- #1

CGandC

- 279

- 23

**Summary::**.

__When asked to prove by Induction, I'm asked to prove a statement of the form:__

Prove that for all natural numbers ##n##, ## P(n) ##

Which means to prove: ## \forall n ( P(n) ) ## ( suppose the universe of discourse is all the natural numbers )

Then, I see people translating the above statement to the following statement:

## P(0) \land \forall n ( P(n) \rightarrow P(n+1) ) \rightarrow \forall n ( P(n) ) ##

And this is what they are proving. And eventually they say " therefore, it was proven that ## \forall n ( P(n) ) ## by induction "

However, I don't really understand this. This is why:

Let's denote the statement ## \forall n ( P(n) ) ## as ## W ##.

To prove ## \forall n ( P(n) ) ## by induction means to prove ## W ## .

Let's denote the statement ## P(0) \land \forall n ( P(n) \rightarrow P(n+1) ) ## as ## Q ##.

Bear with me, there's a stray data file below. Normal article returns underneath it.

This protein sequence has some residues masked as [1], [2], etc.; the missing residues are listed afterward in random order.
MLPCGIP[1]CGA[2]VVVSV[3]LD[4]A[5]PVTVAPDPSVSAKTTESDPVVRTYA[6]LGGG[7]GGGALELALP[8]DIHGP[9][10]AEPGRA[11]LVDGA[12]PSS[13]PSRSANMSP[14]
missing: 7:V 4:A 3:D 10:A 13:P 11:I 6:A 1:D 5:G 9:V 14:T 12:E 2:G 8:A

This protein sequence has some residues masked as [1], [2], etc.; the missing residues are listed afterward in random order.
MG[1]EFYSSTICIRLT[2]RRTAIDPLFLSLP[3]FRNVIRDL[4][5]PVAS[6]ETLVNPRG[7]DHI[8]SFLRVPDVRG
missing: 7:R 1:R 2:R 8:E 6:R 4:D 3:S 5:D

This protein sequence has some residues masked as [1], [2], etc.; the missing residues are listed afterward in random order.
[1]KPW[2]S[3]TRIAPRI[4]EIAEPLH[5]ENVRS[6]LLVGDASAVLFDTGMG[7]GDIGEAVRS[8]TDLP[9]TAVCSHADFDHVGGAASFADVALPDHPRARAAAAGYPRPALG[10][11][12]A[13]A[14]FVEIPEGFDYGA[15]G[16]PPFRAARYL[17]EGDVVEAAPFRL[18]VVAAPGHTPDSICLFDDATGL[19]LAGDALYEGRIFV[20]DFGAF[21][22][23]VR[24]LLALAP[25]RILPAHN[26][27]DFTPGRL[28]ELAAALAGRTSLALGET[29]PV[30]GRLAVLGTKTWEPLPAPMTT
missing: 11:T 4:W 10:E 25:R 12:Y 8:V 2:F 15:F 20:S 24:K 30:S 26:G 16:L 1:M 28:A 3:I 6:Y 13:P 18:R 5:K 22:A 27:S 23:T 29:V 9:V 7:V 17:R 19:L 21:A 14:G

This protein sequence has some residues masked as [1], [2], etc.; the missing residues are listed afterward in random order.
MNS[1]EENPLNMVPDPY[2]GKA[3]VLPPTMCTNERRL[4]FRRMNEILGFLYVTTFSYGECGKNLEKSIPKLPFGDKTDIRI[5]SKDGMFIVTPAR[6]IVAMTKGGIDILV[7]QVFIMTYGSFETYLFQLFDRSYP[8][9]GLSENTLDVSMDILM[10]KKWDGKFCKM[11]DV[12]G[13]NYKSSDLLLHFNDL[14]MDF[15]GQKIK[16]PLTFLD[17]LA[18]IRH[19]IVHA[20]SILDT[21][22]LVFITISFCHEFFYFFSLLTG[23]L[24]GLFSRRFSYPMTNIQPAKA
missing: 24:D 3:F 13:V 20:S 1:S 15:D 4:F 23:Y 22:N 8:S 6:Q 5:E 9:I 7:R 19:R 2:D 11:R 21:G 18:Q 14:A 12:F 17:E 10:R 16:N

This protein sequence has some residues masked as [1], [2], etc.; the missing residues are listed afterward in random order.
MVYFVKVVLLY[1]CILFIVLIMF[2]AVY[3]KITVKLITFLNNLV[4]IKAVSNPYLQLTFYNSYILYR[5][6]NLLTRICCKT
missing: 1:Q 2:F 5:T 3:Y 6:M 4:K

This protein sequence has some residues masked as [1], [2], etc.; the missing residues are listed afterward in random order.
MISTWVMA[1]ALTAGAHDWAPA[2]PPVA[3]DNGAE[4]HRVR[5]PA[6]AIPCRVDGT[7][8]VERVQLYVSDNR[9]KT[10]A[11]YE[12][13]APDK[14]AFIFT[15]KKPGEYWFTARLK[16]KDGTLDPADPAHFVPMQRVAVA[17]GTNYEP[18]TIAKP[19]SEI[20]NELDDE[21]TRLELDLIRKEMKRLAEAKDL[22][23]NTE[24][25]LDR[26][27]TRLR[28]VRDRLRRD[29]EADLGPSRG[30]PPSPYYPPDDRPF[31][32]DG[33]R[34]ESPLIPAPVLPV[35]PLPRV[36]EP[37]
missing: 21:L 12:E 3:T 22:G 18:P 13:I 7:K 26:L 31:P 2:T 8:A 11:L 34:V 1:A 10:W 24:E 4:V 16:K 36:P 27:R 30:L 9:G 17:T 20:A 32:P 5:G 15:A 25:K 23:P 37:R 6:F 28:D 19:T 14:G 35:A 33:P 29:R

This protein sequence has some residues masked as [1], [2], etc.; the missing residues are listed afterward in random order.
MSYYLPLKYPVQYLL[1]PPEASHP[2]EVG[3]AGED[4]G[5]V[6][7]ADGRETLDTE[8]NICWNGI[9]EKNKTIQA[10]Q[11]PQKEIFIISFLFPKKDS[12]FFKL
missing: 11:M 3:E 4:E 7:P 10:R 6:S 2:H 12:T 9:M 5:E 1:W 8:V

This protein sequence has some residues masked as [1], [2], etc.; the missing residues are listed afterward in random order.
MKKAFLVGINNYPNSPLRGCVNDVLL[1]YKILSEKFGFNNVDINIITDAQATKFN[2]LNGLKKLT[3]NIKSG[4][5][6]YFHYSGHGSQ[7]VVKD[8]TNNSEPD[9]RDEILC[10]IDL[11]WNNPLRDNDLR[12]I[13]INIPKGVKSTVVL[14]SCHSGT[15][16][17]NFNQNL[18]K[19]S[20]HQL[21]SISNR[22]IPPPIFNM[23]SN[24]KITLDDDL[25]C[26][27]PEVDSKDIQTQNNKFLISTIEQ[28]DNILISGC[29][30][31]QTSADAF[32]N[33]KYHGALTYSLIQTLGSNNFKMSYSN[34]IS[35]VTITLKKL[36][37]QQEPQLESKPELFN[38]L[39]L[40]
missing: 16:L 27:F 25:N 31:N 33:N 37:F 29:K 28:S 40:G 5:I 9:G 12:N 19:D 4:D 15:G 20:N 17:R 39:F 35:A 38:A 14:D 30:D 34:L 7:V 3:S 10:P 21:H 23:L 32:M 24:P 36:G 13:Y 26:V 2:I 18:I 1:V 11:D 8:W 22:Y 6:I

To prove ## P(0) \land \forall n ( P(n) \rightarrow P(n+1) ) \rightarrow \forall n ( P(n) ) ## means to prove ## Q \rightarrow W ##

Now's the problem:

If we prove ## Q \rightarrow W ## then we only prove this implication, we are not proving ## W ##.

Meaning, we are only proving ## P(0) \land \forall n ( P(n) \rightarrow P(n+1) ) \rightarrow \forall n ( P(n) ) ## .

And not ## \forall n ( P(n) ) ##

So how can it be that the problem of proving ## \forall n ( P(n) ) ## is translated into the problem ## P(0) \land \forall n ( P(n) \rightarrow P(n+1) ) \rightarrow \forall n P(n) ## ? Because they are both different statements and thus proving these are different proofs.